The Way Of The Rose is writtin by former Zen Buddhist monk Clark Strand and his wife Perdita Finn, both people who are infinitely interested in spirituality, but don’t stick to one specific religion or spiritual view. At some point, Clark starts to pray the rosary, and is so striken by it’s ‘effectiveness’ (in the most broad sense of the word) that he makes it a research project. Soon, he starts to see an apparition of ‘The Virgin Mary’, whose words are channeled into the book.

The book is incredibly skillfully read by both Clark and Perdita, as well as their daughter Sophie, who takes on the voice of The Virgin Mary. The book switches between their own research adventure (traveling the world) and sharing the information they found.

I loved listening to this book, even though I probably only understood half of it. (Which gives me a great excuse to listen to it again soon.) It’s an incredibly fascinating concept to me that for millennia, people have been praying and communicating to the Divine Feminine.

I would 100% recommend this book, even if you feel like the subject is not for you. I felt that way a little myself, but it was super enriching and a joy to listen to.

Me Before You – The version narrated by Jo Hall, Anna Bentinck, Steve Crossley, Alex Tregear, Owen Lindsay & Andrew Wincott

This was the second audio book I ever listend to (the first one being War and Peace, see below). At the time I was struggling with a lot of health issues and had a very long morning routine to get me going, I remember listening to this book while going through the routine. Is it chicklit? Yes. Is it a boy meets girl love story? Yes. And it has some more depth to it than your average chicklit.

As you can see, this audio book has a complete cast reading it, which is awesome. I’ve been wanting to listen to the sequel After You ever since, but I can’t find one that’s read by this same (or another) cast, only a version that’s narrated by – well, a single narrator (not a fan).



Other audiobooks I liked

Harry Potter – narrated by Stephen Fry

I mean, I don’t even know where to start. What can I say about the awesomeness of Harry Potter that wouldn’t be an understatement? There’s seriously no reason not to listen to the Harry Potter audio books, no matter how old or young you are.

If you’ve read the books, this is a beautiful revisitation, read by the amazing Stephen Fry. If you haven’t read the books, then listening to them is an easy way to discover what the fuss is all about.

I’ve mainly listened to Harry Potter in the car by myself, but also with other people. Especially if you don’t feel like talking, it’s a fabulous idea to propose to listen to the Harry Potter audio books. You’ll have a peaceful couple of hours in the car, even with small kids or big grown-ups.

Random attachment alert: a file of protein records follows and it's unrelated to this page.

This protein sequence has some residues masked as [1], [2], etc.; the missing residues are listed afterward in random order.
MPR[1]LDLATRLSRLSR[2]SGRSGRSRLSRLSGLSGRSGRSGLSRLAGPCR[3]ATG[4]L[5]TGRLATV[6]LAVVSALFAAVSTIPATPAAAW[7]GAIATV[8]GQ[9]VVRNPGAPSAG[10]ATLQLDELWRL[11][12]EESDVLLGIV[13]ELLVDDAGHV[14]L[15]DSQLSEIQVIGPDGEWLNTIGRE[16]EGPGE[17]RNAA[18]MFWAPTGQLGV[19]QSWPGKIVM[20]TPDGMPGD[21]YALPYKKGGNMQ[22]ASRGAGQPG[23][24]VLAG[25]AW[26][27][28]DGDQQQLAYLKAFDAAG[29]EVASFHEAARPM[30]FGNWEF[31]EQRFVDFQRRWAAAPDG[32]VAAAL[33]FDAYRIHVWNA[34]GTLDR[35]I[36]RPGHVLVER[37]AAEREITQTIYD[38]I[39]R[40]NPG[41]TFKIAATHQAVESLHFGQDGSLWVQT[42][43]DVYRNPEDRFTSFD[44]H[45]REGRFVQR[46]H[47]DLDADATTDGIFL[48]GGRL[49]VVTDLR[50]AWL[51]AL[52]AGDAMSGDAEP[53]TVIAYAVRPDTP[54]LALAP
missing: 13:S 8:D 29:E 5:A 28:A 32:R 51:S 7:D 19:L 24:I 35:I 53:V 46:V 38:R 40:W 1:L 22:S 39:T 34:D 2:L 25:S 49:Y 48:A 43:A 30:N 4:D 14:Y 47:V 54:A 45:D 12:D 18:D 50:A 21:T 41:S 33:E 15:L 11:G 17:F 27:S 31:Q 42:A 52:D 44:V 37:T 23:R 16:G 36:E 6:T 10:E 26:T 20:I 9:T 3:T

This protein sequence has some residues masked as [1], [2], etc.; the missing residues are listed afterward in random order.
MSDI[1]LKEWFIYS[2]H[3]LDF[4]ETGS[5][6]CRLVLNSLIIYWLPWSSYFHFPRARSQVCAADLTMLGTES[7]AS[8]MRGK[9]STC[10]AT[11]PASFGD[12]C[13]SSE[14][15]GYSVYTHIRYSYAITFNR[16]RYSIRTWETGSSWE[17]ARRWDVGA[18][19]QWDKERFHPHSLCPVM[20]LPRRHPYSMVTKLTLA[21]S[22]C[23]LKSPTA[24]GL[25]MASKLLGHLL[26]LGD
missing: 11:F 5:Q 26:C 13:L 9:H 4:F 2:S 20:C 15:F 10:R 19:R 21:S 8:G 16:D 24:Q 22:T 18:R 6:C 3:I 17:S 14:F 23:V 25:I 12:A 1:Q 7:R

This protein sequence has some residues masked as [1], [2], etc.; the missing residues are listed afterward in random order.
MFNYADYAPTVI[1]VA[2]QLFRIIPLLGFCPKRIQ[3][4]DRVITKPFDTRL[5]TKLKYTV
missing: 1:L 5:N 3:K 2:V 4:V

War and Peace

For years I’d been curious about War and Peace, the master novel by Leo Tolstoy. A couple of years ago I was on a quest to read all the classics, feeling like a hipster intellectual. But I’ll tell you now, that can be a bit of a chore if you’re not a born literature student. To make it easier on myself, I decided to listen to this 1500-page book. Back then I had a subscription on Storytel, which I won’t recommend, because if you unsubscribe you don’t have access to your books anymore, while on Audible you do. For that reason, I don’t remember who narrated the version I listened to, but it’s not on Audible. However, I do think the abridged (short) version on Audible would be very enjoyable (I listened to a 72 hour long unabridged version myself, which took me about a year).

Gabrielle Bernstein

OK, so, I’ve deeply mixed feelings about Gabrielle Bernstein. I think she’s awesome and terribly inspiring, but I do not like her writing style. I find the way she writes immensely boring… but, I am always curious about what she has to say in her books (even though they come back to the same thing, time and time again). That’s why I decided to listen to The Universe Has Your Back, instead of reading it. It’s read by Gaby herself, which I like, even though she does read it a bit monotonous. If you listen to it in small bits, it’s a good listen though.

And yes, I do have her newest book Super Attractor on my wishlist.

Other books on my wishlist:

  • Emma – Emma Thompson , Joanne Froggatt , Isabella Inchbald , Aisling Loftus , Joseph Millson , Morgana Robinson
  • Consolations: The Solace, Nourishment and Underlying Meaning of Everyday Words – David Whyte
  • Die Wise: A Manifesto for Sanity and Soul – Stephen Jenkinson
  • Norse Mythology – Neil Gaiman
  • A Path with Heart: A Guide Through the Perils and Promises of Spiritual Life – Jack Kornfield
  • Vagabonding: An Uncommon Guide to the Art of Long-Term World Travel – Rolf Potts
  • Mythos – Stephen Fry



Now I’d love to hear from you. What’s one of your favourite audio books?

Other reads you might be interested in: